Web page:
How the Contamination Control Breathers Work

Ultra clean tech post

The Ultra Clean Contamination Control Breathers are the perfect replacements for existing breather caps or air vents on fluid holding tanks, gearboxes, or reservoirs.

how a breather works: air intake

As this diagram (left) shows, when contaminated air enters the top of the breather, it passes through a self cleaning solid particle filter. The filter traps solid particles greater than 2 microns and keeps them from entering the breather and depositing on critical surfaces. The filtered air then passes through a bed of silica gel that adsorbs moisture in the air. During this step, up to 95% of the water vapor in the air is filtered out. Finally, the filtered air passes through an additional 2 micron filter in the bottom of the breather to ensure that no harmful particles will enter the tank or reservoir. This three-stage filtration design ensures that equipment gets clean, dry air!


The diagram on the right shows air being expelled from the reservoir through the desiccant breather. As the contaminated air travels this reverse path, expelled water vapors are adsorbed by the silica gel. how a breather works: Exhaust Air

During the exhaust air-flow process, the silica gel indicates the presence of excessive moisture inside the reservoir as the gold gel turns to a dark green from the bottom of the breather rather than from the top.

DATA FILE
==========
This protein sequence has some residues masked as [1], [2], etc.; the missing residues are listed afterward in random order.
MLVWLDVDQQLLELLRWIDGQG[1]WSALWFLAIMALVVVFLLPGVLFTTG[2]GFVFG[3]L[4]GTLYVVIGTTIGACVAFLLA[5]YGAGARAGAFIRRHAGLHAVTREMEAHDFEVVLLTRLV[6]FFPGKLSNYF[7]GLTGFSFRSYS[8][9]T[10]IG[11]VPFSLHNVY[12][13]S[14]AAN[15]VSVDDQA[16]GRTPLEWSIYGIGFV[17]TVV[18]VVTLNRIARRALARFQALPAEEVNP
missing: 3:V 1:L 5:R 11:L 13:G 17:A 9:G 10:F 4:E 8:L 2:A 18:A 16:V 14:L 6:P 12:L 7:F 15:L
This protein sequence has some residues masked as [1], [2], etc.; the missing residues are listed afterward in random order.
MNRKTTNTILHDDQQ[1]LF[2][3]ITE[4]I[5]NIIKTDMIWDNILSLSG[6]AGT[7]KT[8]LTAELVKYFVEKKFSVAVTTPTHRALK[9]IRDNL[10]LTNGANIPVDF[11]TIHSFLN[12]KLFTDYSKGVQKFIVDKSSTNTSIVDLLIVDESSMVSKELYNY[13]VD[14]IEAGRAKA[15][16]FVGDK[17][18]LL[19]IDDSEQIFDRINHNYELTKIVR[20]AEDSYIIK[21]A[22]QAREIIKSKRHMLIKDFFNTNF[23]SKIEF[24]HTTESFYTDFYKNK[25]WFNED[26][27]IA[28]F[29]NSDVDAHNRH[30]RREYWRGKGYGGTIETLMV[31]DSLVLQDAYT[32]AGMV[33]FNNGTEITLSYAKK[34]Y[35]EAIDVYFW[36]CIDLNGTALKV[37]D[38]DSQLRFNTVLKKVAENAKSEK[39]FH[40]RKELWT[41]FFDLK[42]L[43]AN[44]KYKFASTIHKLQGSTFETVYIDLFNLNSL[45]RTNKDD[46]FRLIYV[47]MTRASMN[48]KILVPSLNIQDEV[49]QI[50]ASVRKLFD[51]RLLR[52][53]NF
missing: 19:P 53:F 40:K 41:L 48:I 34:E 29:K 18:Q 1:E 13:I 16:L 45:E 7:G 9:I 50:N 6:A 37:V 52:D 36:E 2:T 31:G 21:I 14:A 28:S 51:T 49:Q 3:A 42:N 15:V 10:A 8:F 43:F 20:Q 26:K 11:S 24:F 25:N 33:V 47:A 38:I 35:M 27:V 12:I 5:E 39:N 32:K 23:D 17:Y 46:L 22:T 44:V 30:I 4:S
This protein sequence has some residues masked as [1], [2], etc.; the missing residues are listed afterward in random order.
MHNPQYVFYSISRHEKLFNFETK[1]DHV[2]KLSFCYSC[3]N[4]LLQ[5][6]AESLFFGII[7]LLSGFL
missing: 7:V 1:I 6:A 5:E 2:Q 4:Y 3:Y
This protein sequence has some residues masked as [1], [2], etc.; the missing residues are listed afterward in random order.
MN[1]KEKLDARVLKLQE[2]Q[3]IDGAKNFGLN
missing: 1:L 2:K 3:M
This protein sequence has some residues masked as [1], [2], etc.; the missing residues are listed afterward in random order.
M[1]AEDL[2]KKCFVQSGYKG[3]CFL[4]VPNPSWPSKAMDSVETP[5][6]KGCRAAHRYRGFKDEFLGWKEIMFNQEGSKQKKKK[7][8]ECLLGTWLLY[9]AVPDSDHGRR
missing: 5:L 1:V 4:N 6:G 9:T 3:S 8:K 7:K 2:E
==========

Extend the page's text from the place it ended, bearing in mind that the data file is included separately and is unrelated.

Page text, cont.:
An unique feature of the Ultra Clean Contamination Control Breathers is the layer of carbon impregnated foam located on the bottom of most of our breather models. This carbon pad adsorbs small amounts of oil vapor exhaled from the tank and protects the silica gel from minor oil mist contamination.

As the exhausted air passes back through the self cleaning 2-micron filter located in the top cap of the breather, any particles that were trapped as air entered the system are no back flushed from the filter.


gold silica gel turns green when it has fully adsorbed moistureAs the color indicating silica gel adsorbs moisture it changes from gold to dark green. When the silica gel has adsorbed to full capacity (up to 40% of its original weight!), the gel will turn dark green. This color change is easily seen and serves as a visual indication that it is time to remove and replace the disposable breather.

Take a look at our Contamination Control Breathers here!